Construction on the Round Lake Bypass is causing problems for residents, who say the blasting associated with the project is shaking homes and causing problems with well water.
More than 20 concerned residents came together Tuesday, Jan. 22, to discuss the blasts, which are expected to continue for six more weeks as the construction moves down Route 9.
Helene Brecker, who lives near the construction, said, It's a disaster.
She said tremors from the blasting cause her home to shake violently, once causing her clock to fall off the wall.
She also said that sediment shaken loose because of the blasts has clouded her well water, which had to be cleaned Friday, Jan. 11, and again Monday, Jan. 14.
The residents met with officials Tuesday from the state Department of Transportation at Northway Travel Trailer and expressed their concerns to the officials, who said they plan to keep a record of the complaints and evaluate the project accordingly.
The residents asked what the department plans to do to help fix their wells or deal with other property damage incurred from the blasts.
"I want to have a meeting where they tell us they're going to help," said Jon Meager, who lives near the bypass construction.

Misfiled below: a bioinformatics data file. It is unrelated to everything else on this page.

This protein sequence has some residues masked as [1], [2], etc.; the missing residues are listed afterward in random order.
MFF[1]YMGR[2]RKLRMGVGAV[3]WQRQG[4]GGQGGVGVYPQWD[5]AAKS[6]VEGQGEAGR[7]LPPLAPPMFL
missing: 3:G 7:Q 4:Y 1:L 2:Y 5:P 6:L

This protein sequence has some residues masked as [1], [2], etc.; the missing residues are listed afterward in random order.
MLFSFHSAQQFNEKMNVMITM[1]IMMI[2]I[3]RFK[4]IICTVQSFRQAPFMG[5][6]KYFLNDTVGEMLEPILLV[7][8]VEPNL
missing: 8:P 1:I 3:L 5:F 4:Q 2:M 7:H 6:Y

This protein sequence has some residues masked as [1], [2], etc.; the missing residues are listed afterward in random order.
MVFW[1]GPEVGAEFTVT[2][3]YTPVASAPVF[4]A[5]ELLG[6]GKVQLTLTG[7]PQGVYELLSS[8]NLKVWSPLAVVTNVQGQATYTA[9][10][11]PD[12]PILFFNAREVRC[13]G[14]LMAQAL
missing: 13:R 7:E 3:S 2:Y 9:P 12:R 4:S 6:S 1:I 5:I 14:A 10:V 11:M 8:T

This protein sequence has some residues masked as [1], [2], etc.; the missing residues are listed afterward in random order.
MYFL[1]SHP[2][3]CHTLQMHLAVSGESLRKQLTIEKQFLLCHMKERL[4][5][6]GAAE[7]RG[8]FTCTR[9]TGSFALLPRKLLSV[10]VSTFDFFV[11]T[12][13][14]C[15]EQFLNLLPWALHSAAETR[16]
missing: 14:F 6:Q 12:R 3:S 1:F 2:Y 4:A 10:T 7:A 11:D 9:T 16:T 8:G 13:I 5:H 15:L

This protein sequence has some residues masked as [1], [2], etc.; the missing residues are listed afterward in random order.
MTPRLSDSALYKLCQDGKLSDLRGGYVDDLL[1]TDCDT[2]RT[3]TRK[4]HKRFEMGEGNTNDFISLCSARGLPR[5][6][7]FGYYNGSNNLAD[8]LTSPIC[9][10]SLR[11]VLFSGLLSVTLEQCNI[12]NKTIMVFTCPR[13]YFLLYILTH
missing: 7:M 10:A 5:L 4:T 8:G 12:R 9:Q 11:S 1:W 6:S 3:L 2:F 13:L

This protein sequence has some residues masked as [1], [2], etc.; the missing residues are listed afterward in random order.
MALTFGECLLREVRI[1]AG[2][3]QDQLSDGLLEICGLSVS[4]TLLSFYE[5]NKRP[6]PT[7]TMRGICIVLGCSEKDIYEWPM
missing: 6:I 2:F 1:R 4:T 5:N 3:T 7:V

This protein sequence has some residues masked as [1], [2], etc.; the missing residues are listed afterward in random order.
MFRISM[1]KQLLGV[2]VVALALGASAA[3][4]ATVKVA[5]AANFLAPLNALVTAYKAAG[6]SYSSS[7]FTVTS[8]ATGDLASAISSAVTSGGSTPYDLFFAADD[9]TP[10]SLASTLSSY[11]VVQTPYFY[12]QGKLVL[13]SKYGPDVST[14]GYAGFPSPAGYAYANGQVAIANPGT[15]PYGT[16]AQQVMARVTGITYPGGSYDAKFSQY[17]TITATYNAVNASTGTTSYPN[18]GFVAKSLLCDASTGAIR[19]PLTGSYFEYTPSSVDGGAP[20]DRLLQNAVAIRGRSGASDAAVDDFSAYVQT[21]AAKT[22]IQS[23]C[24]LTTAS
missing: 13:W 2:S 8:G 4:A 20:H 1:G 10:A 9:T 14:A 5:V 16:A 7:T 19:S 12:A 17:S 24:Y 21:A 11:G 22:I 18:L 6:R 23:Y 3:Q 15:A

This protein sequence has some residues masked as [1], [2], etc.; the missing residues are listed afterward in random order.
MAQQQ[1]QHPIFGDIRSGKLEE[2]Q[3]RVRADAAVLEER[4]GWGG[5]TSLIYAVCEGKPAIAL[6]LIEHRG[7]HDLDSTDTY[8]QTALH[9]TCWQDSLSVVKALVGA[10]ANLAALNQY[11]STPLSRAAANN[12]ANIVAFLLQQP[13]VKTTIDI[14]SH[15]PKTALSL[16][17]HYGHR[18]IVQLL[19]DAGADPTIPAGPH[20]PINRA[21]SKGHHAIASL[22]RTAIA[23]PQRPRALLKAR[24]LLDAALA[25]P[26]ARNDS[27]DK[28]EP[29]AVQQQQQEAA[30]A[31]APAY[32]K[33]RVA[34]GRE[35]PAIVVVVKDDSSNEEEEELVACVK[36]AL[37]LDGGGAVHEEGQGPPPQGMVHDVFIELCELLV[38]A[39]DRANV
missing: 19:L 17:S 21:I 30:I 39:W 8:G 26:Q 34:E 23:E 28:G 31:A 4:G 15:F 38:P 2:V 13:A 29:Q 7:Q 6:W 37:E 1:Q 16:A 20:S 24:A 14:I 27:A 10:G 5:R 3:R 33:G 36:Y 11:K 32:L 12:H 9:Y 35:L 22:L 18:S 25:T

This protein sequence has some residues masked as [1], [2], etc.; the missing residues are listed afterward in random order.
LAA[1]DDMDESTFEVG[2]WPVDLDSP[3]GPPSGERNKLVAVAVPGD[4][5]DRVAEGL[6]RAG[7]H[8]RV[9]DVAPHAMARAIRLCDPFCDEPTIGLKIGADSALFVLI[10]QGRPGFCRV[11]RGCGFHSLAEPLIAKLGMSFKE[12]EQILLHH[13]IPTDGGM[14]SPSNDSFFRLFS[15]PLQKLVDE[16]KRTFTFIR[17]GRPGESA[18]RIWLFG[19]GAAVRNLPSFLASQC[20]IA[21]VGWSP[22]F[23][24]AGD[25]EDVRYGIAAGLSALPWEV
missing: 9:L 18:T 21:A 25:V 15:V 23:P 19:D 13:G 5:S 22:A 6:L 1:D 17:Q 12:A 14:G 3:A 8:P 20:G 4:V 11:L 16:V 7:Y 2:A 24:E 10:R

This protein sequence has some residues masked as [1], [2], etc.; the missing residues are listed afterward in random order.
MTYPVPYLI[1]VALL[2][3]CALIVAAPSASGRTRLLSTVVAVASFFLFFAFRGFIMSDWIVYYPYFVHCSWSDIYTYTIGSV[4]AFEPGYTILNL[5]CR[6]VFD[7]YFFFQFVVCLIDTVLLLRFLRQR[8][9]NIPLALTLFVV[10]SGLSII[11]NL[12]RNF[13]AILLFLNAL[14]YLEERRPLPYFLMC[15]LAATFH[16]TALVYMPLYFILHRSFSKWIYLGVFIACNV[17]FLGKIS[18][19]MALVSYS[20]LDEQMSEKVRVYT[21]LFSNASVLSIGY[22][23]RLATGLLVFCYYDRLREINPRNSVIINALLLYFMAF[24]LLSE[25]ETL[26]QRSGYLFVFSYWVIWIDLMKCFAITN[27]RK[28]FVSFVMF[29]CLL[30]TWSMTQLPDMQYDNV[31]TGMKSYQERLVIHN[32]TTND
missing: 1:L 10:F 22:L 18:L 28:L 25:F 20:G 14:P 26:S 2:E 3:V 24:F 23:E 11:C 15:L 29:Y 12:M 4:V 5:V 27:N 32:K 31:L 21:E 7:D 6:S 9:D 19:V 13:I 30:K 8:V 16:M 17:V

"Were not just dismissing anybody's concerns here," said John Nolan, the lead engineer on the bypass project. He said residents are welcome to talk with him about their concerns. However, he said, protocol was followed in the construction process. The department of transportation sent out preblast surveys to residents within 300 feet of the project site.
"We had no reason to believe there would be any problems," Nolan said.
Meager countered, "We didn't ask for this, we didn't want this. It was forced down our throats."
Public information officer for the New York State Department of Transportation Peter Van Keuren defended the project, saying, "The village has long wanted a way to get traffic out of their historic village."
He also said a study of the area indicated that there would be a rise in traffic in that area in coming years, prompting a need for the bypass.
According to an October press release from the DOT, 5,000 vehicles travel the Curry Road/George Street corridor every day. The corridor runs between Interstate 87 and State Route 9.
The DOT awarded a $22.4 million contract to construct the bypass located in the Village of Round Lake and Town of Malta.""